Perseid Meteor Shower at New Moon

The 2015 Perseid Meteor Shower is expected to be better than its been in years, due to the New Moon on Thursday, August 13, 2015. Perseid Meteor Shower 2015 from CNN

The Perseid Meteor Shower normally peaks the night of August 11-12. A sliver of a waxing crescent Moon that rises late means dark skies for meteor shower observers.

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Meteor Shower best observed by Naked Eye

Unlike almost anything else in astronomy, a meteor shower is best observed without a telescope or binoculars. Telescopes and binoculars increase the resolving power of the human eye, but they do so at a cost: they dramatically narrow the field of view. Meteors shoot across the sky, usually appearing to come from one general area. Meteor showers cover a very wide swath of the sky, and it isn’t possible to move a telescope or binoculars fast enough to track them. Additionally, the narrow field of view means you won’t be able to see most of the meteors that shoot across. The best thing to do: pull up a lawn chair, lay back, and just open your eyes and mind to the heavens.

San Diego Perseid Meteor Shower Viewing Locations

For the best viewing of the Perseid Meteor Shower in San Diego, a trip to East San Diego County is advised. A trip out to Mt. Laguna is one of my favorites. Taking Sunrise Highway north from Highway 8, there is a very large dirt area on the west, or left, side of Sunrise Highway. Because the Perseid Meteor Shower is so popular, you will likely find a number of people gathered there. There are no restroom facilities, so be sure to take a shovel, toilet paper, and food and drink, along with your lawn chair. Although it is summer, nighttime temperatures can get a bit chilly, so take a jacket, too. There are a number of turnouts further up Sunrise Highway, some of which may require a Mt. Laguna Forest Adventure Pass. Be sure to check before going, to ensure you do not get a ticket.

One last word of caution: my extensive experience on Mt. Laguna shows that there is little cell phone coverage there. I have T Mobile, and can only get a signal at the turnout across from the cell phone towers at about mile marker 27. It is on the East side of Sunrise Highway, and you can see the towers atop the peak there. Other people I know have reported intermittent signals with Verizon and ATT on Mt. Laguna, but I cannot vouch for them.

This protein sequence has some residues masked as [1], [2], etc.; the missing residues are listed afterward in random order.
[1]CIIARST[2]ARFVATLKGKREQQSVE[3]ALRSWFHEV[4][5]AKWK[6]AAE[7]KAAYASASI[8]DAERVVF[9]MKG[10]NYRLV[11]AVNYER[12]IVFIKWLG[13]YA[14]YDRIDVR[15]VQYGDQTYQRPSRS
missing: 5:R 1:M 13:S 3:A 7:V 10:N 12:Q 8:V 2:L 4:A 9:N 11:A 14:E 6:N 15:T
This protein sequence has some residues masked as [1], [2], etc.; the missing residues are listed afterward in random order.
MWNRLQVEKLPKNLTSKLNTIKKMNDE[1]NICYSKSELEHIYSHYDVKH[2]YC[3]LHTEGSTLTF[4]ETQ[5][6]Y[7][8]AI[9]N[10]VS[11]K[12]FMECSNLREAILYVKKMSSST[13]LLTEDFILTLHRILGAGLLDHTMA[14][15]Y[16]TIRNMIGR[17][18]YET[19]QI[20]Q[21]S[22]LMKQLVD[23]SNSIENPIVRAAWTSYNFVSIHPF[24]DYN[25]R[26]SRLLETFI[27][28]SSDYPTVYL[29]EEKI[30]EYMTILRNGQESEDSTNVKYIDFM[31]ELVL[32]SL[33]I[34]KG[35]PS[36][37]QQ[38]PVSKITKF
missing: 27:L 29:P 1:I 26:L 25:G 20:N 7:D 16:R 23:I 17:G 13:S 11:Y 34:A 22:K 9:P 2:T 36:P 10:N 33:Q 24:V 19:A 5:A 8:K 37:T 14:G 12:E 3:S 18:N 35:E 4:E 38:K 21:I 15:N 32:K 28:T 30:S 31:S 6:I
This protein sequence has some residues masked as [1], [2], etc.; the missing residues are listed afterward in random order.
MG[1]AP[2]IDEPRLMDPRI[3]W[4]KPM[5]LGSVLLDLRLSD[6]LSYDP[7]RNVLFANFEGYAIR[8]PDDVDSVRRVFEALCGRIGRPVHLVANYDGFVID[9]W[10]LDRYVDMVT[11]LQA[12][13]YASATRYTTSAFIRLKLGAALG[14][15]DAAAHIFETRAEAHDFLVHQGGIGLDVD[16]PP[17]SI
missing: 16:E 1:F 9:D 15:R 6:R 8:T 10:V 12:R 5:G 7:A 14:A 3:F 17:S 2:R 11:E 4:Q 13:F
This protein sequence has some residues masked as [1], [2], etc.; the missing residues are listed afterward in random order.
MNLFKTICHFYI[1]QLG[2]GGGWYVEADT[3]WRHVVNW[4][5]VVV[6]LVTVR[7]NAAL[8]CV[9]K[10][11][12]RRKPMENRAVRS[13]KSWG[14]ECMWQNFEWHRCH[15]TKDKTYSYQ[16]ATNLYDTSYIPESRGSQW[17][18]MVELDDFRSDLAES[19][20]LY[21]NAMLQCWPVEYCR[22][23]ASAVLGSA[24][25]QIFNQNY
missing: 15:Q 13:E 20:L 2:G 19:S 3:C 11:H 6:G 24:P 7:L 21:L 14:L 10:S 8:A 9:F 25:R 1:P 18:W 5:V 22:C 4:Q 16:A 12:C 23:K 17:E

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The Mt. Laguna General Store is all the way up Sunrise Highway, at about mile marker 25, and it closes at 5 pm. The base of Sunrise Highway is mile marker 14, so it is eleven miles to get to the nearest store, which will be closed. There may be an open store in nearby Pine Valley, but I am not for sure. There are also no gas stations on Mt. Laguna. The nearest one I know of is all the way into Julian.

The Perseid Meteor Shower will peak around 2 am the morning of April 12, with meteors appearing to come from the constellation Perseus in the northeast sky, Perseus is right below the big W constellation, called Cassiopeia.

Southern California Perseid Meteor Shower Viewing

Beyond San Diego, there are many dark sky sites in and around Southern California prime for meteor shower observing. Some of these include the Anza Borrego Desert, including Little Blair Valley, Joshua Tree, Mt. Pinos, Campo and Broadway, Borrego Springs, Warner Valley, Menifee, and places along Ortega Highway in South Orange County. 

If you cannot get out that far, or just don’t feel comfortable with it, a nearby park that stays open late can also provide good views. Because of light pollution, you won’t see as many meteors as you would at a dark sky site, but you will see a lot more than you would in light-polluted areas.


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